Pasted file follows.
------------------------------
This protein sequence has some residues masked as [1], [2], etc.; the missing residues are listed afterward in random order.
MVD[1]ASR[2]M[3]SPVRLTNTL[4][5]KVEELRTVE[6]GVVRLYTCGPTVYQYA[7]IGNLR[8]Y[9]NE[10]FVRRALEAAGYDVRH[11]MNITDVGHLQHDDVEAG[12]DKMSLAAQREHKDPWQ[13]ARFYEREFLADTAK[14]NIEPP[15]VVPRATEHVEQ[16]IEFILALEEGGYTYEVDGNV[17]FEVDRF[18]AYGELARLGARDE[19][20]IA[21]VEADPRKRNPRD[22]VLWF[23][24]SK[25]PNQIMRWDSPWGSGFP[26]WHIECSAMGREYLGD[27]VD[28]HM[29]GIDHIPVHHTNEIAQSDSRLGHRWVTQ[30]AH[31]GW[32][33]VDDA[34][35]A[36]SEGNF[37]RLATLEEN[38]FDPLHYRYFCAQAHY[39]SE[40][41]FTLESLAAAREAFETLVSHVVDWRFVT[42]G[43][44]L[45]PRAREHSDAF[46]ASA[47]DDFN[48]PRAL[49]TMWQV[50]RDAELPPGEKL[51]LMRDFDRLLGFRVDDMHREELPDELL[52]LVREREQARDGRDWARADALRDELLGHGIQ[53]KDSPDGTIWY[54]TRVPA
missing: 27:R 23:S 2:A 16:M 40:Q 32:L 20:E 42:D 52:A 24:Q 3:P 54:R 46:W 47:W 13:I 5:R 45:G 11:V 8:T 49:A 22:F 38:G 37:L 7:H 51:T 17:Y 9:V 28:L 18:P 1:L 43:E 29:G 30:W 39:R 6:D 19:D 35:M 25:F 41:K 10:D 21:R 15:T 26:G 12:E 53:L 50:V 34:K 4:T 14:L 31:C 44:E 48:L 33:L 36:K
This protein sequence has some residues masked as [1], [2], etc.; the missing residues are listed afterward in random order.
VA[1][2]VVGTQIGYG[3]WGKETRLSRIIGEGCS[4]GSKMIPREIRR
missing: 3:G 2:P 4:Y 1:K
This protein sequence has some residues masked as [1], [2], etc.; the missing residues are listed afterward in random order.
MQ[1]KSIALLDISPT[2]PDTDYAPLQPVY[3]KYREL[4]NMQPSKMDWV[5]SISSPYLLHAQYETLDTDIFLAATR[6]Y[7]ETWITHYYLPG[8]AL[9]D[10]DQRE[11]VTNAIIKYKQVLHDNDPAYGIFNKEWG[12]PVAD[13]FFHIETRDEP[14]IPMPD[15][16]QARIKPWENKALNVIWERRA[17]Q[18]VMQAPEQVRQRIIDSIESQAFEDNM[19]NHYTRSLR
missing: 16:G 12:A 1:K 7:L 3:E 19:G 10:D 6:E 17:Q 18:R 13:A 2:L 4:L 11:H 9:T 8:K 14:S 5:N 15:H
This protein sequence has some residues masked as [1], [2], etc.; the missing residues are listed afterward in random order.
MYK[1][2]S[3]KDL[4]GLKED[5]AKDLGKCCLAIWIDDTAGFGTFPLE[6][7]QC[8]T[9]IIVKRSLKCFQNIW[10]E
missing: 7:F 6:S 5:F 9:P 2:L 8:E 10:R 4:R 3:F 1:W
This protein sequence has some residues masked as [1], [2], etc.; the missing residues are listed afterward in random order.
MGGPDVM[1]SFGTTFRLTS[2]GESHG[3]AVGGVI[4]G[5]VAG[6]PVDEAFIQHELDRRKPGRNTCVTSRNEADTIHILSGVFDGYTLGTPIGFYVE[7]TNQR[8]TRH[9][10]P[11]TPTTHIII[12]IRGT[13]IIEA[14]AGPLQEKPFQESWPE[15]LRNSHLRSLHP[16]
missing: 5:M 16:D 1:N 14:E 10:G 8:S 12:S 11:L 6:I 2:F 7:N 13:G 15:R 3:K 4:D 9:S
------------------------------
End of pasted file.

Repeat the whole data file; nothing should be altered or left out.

This protein sequence has some residues masked as [1], [2], etc.; the missing residues are listed afterward in random order.
MVD[1]ASR[2]M[3]SPVRLTNTL[4][5]KVEELRTVE[6]GVVRLYTCGPTVYQYA[7]IGNLR[8]Y[9]NE[10]FVRRALEAAGYDVRH[11]MNITDVGHLQHDDVEAG[12]DKMSLAAQREHKDPWQ[13]ARFYEREFLADTAK[14]NIEPP[15]VVPRATEHVEQ[16]IEFILALEEGGYTYEVDGNV[17]FEVDRF[18]AYGELARLGARDE[19][20]IA[21]VEADPRKRNPRD[22]VLWF[23][24]SK[25]PNQIMRWDSPWGSGFP[26]WHIECSAMGREYLGD[27]VD[28]HM[29]GIDHIPVHHTNEIAQSDSRLGHRWVTQ[30]AH[31]GW[32][33]VDDA[34][35]A[36]SEGNF[37]RLATLEEN[38]FDPLHYRYFCAQAHY[39]SE[40][41]FTLESLAAAREAFETLVSHVVDWRFVT[42]G[43][44]L[45]PRAREHSDAF[46]ASA[47]DDFN[48]PRAL[49]TMWQV[50]RDAELPPGEKL[51]LMRDFDRLLGFRVDDMHREELPDELL[52]LVREREQARDGRDWARADALRDELLGHGIQ[53]KDSPDGTIWY[54]TRVPA
missing: 27:R 23:S 2:A 16:M 40:Q 32:L 20:E 42:D 52:A 24:Q 3:P 54:R 46:W 47:W 13:I 5:R 45:G 11:V 8:T 49:A 22:F 38:G 37:L 7:H 51:T 17:Y 9:V 28:L 18:P 1:L 43:E 29:G 30:W 39:R 6:D 19:D 35:M 25:F 41:K 10:D 21:R 15:T 26:G 12:E 53:L 50:V 34:K 4:T 14:L 31:C 44:E 48:L 33:L 36:K
This protein sequence has some residues masked as [1], [2], etc.; the missing residues are listed afterward in random order.
VA[1][2]VVGTQIGYG[3]WGKETRLSRIIGEGCS[4]GSKMIPREIRR
missing: 3:G 2:P 4:Y 1:K
This protein sequence has some residues masked as [1], [2], etc.; the missing residues are listed afterward in random order.
MQ[1]KSIALLDISPT[2]PDTDYAPLQPVY[3]KYREL[4]NMQPSKMDWV[5]SISSPYLLHAQYETLDTDIFLAATR[6]Y[7]ETWITHYYLPG[8]AL[9]D[10]DQRE[11]VTNAIIKYKQVLHDNDPAYGIFNKEWG[12]PVAD[13]FFHIETRDEP[14]IPMPD[15][16]QARIKPWENKALNVIWERRA[17]Q[18]VMQAPEQVRQRIIDSIESQAFEDNM[19]NHYTRSLR
missing: 16:G 12:A 1:K 7:L 3:E 19:G 10:D 6:E 17:Q 18:R 13:A 2:L 4:L 11:H 9:T 8:K 14:S 5:N 15:H
This protein sequence has some residues masked as [1], [2], etc.; the missing residues are listed afterward in random order.
MYK[1][2]S[3]KDL[4]GLKED[5]AKDLGKCCLAIWIDDTAGFGTFPLE[6][7]QC[8]T[9]IIVKRSLKCFQNIW[10]E
missing: 7:F 6:S 5:F 9:P 2:L 8:E 10:R 4:R 3:F 1:W
This protein sequence has some residues masked as [1], [2], etc.; the missing residues are listed afterward in random order.
MGGPDVM[1]SFGTTFRLTS[2]GESHG[3]AVGGVI[4]G[5]VAG[6]PVDEAFIQHELDRRKPGRNTCVTSRNEADTIHILSGVFDGYTLGTPIGFYVE[7]TNQR[8]TRH[9][10]P[11]TPTTHIII[12]IRGT[13]IIEA[14]AGPLQEKPFQESWPE[15]LRNSHLRSLHP[16]
missing: 5:M 16:D 1:N 14:E 10:G 8:S 12:S 11:L 6:I 2:F 7:N 13:G 15:R 3:K 4:D 9:S